He can’t, because he knows it would be political death. So he focuses on faith, and seems to be hoping none of us realize that he’s far, far from an “authentic conservative.”

That’s what makes it a pander.

Slublog on December 7, 2007 at 10:43 AM

ThackerAgency on December 7, 2007 at 10:41 AM

Brian you have my quote right there. It’s clear I said I was offended for being excluded. But it is ok. Enjoy most of your other comments.

JiangxiDad on December 7, 2007 at 10:44 AM

Who’s Brian? I generally play word games like most journalists do, I just see things a bit differently than most people. Nobody ever pays attention to me though and that’s why I generally feel free to say whatever is on my mind.

ThackerAgency on December 7, 2007 at 10:47 AM

ThackerAgency on December 7, 2007 at 10:47 AM

LOL.
Remember when you offered to help somebody out with an ins. problem. Thought you said you were Brian then. My mistake.

JiangxiDad on December 7, 2007 at 10:51 AM

I’m trying to be stealth like AP. . . you know, like Spiderman, nobody knows who you are.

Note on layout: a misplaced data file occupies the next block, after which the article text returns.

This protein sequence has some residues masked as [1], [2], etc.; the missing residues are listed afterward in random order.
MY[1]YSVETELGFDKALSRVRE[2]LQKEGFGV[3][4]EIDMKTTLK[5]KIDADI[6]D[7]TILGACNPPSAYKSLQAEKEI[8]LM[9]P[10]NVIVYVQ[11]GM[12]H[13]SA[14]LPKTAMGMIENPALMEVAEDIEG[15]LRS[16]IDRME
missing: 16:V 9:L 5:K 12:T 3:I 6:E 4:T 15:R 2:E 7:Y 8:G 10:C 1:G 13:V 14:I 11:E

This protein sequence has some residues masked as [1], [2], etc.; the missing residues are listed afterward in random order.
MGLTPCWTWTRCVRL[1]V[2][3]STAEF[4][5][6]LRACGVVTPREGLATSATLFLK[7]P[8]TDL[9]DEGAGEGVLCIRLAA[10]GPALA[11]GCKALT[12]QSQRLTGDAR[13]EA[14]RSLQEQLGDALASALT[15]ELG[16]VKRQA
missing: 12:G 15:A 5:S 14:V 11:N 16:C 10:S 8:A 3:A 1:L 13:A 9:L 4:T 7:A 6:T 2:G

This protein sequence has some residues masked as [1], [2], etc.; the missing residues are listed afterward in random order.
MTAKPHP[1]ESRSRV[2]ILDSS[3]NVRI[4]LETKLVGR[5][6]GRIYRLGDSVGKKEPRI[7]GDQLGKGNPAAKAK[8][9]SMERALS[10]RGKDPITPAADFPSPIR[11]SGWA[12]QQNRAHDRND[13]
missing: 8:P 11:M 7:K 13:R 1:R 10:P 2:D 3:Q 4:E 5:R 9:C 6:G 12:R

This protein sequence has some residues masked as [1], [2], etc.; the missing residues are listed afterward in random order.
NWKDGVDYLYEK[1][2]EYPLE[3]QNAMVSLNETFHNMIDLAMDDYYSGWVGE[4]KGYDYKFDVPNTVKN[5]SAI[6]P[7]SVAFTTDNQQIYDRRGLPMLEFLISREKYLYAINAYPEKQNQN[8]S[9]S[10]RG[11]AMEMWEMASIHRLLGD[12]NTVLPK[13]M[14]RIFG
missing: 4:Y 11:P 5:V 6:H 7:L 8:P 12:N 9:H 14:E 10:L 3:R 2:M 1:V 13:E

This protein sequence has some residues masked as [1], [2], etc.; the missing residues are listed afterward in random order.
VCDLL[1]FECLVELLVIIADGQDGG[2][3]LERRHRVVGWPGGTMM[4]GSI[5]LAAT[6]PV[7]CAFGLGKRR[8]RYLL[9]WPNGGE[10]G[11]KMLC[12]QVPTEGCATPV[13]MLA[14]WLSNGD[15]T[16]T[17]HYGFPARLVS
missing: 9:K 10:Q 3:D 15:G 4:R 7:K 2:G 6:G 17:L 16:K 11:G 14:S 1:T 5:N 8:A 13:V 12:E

Although if someone wants to give me money, I’ll gladly provide more critical information.

ThackerAgency on December 7, 2007 at 10:52 AM

Let’s all be honest now. If Huck wasn’t running as a “Christian” candidate, touting that he is a Baptist minister and all, what would his qualifications be, and where would he be in the polls? This really disturbs me and pisses me off as a conservative former Republican. Mitt has to win despite his religous beliefs, while Huck is getting a large % of his support b/c of his religious beliefs. WTF is up with that?

RW Wacko on December 7, 2007 at 10:53 AM

Mitt has to win despite his religous beliefs, while Huck is getting a large % of his support b/c of his religious beliefs. WTF is up with that?

Thank you.

JiangxiDad on December 7, 2007 at 10:55 AM

while Huck is getting a large % of his support b/c of his religious beliefs. WTF is up with that?

RW Wacko on December 7, 2007 at 10:53 AM

I agree that most of Huckabee’s social positions are atrocious. But I am overjoyed that this is happening. If there was a good conservative candidate, this would not happen. But since we have RINO’s to choose from, Christians prefer the Christian RINO.